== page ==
Writers are often told that the story is paramount. That’s what readers are there for and why they’ll stick around. You’ve got to have a good story if you want to publish, engage readers, and sell your books. You can almost hear Jan Brady screaming at you: "Story, story, story!"
Surely that's all true, but it doesn't work for me to start there. I’ve had several what I thought were great story ideas, but when I started putting them on paper, I learned pretty quickly that I didn’t actually want to spend time where they were happening or with the characters required. I would rather shut my laptop and leave after Chapter 1 than spend weeks and months where I don’t want to be.
I lived in Los Angeles for three years and got to know a wonderful lady who lived not far from me. She would often invite me and other friends to her house for meals or to enjoy her pool. (I knew someone with a pool in L.A. This southern boy felt very chic.) You never quite knew when it would come, but at some point during each gathering at her house, she would announce, very politely: “OK, I’m done. Everyone needs to leave now.” No issue of lingering guests for her! She had that problem solved.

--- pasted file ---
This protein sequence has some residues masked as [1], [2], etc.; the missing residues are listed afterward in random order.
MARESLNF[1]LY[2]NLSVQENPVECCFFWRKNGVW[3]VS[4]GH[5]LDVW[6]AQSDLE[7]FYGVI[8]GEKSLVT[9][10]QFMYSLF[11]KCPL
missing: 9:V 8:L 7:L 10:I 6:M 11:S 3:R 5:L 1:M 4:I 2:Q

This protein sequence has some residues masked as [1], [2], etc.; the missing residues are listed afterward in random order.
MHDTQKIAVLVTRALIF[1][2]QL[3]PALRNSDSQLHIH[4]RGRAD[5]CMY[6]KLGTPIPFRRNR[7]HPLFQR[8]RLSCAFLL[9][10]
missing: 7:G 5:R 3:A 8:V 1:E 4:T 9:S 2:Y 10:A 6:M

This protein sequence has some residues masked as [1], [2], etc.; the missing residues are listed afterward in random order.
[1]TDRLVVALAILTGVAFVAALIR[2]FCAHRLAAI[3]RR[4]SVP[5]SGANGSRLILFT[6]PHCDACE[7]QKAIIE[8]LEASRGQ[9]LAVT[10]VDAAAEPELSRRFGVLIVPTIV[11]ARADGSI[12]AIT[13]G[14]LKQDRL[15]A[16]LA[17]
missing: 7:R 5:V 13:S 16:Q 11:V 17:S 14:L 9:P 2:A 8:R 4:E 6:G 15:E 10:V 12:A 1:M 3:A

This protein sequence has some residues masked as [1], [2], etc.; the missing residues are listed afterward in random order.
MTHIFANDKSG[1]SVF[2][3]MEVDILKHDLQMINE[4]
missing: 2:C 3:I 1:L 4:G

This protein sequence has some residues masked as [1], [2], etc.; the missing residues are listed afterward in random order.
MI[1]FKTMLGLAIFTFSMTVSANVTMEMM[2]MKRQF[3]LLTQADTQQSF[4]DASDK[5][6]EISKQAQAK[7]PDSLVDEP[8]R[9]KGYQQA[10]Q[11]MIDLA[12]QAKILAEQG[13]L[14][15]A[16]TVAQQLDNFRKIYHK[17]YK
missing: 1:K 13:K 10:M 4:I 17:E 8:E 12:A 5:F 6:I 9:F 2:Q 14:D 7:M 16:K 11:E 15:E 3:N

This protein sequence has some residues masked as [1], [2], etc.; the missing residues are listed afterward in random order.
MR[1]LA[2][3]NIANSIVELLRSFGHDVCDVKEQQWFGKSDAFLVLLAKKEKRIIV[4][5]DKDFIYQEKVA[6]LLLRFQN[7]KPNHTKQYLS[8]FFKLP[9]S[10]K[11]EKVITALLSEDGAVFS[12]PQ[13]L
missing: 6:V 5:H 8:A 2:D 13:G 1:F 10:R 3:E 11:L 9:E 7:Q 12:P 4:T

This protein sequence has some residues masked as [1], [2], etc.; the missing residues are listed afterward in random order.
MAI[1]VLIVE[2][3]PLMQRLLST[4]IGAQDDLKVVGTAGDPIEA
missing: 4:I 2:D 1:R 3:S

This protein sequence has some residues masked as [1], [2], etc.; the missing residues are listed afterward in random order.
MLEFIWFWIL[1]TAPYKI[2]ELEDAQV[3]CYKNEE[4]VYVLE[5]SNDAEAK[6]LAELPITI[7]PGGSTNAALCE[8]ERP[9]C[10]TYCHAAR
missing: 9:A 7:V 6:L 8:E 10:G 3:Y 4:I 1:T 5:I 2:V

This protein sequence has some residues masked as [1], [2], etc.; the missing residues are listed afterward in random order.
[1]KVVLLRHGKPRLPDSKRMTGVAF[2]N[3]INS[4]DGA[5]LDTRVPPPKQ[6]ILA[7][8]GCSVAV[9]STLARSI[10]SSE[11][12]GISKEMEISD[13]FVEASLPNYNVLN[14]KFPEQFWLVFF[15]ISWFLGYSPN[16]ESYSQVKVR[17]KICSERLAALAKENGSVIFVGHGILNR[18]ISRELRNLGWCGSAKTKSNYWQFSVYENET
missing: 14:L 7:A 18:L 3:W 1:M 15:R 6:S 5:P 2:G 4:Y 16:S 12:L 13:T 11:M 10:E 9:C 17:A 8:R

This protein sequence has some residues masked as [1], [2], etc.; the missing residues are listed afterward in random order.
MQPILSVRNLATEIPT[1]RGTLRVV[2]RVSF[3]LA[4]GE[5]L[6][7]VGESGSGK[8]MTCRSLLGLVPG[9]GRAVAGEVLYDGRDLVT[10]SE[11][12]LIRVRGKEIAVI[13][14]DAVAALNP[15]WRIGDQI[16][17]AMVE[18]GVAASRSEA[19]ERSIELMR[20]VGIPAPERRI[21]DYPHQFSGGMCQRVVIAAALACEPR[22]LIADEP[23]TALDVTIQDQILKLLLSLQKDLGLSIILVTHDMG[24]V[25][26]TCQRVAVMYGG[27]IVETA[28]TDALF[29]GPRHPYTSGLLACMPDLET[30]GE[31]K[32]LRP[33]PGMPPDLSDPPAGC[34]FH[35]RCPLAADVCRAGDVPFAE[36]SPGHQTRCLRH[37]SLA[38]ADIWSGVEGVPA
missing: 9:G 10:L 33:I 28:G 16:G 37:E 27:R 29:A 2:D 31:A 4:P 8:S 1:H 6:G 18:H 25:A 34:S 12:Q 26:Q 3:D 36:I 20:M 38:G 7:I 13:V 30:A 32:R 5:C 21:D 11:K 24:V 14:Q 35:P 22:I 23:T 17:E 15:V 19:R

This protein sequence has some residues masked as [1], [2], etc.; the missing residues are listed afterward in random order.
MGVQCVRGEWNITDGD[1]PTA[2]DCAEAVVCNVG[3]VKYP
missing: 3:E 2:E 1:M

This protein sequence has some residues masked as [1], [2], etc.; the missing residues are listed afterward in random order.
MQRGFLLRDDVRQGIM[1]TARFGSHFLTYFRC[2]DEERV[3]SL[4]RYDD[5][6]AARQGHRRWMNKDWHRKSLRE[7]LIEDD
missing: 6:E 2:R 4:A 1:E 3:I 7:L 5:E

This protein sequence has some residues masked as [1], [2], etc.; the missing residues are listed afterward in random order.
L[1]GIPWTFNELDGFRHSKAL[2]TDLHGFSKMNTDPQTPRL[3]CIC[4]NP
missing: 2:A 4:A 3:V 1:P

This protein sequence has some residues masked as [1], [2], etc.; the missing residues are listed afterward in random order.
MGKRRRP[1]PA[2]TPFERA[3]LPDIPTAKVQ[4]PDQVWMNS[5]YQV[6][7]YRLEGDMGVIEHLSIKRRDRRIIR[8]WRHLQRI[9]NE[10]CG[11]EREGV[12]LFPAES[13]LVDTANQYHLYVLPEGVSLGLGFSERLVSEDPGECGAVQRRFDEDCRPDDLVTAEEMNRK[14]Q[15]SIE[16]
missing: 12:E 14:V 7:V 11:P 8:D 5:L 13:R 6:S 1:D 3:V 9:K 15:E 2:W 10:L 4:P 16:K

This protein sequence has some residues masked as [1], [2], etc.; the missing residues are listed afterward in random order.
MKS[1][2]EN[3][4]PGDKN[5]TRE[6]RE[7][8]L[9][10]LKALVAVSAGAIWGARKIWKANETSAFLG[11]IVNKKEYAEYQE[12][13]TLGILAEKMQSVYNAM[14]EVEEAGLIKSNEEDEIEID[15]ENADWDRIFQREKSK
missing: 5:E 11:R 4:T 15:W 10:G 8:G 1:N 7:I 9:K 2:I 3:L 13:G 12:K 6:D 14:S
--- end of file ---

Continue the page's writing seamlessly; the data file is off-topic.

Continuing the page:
That’s how I can feel when I’m writing and not liking where I’ve found myself: “OK, get out. Time to leave.” Fortunately, I can usually feel it happening within the first couple of pages of a new story. The setting and characters keep me interested and writing. When I find an affinity for certain places and characters I’ve dreamed up, they keep me coming back for more, and we find the story together.
I started writing Lake Fearless at the beginning of a still-cold spring, after a long winter, and I wanted to be someplace warm. In the first line of that book, Evan dips his toes into the lake water on a warm summer day for a reason. It’s where I wanted to be. Then hunkered down during Covid, I was dreaming of expansive mountain vistas. Throw in some wine, and I wound up at Patrick and Ian’s mountain vineyard in Cherry Wine Kisses. It was hard to tear myself away from either place at the end of those books.
And the characters. The men of Lake Fearless and Cherry Wine Kisses came to feel like family, even when they were acting silly. Maybe especially then. I liked spending time with them and hope to again.
Stories will come, and I hope they’re entertaining. But first, just let me figure out where I want to sit and who I want to invite over for company.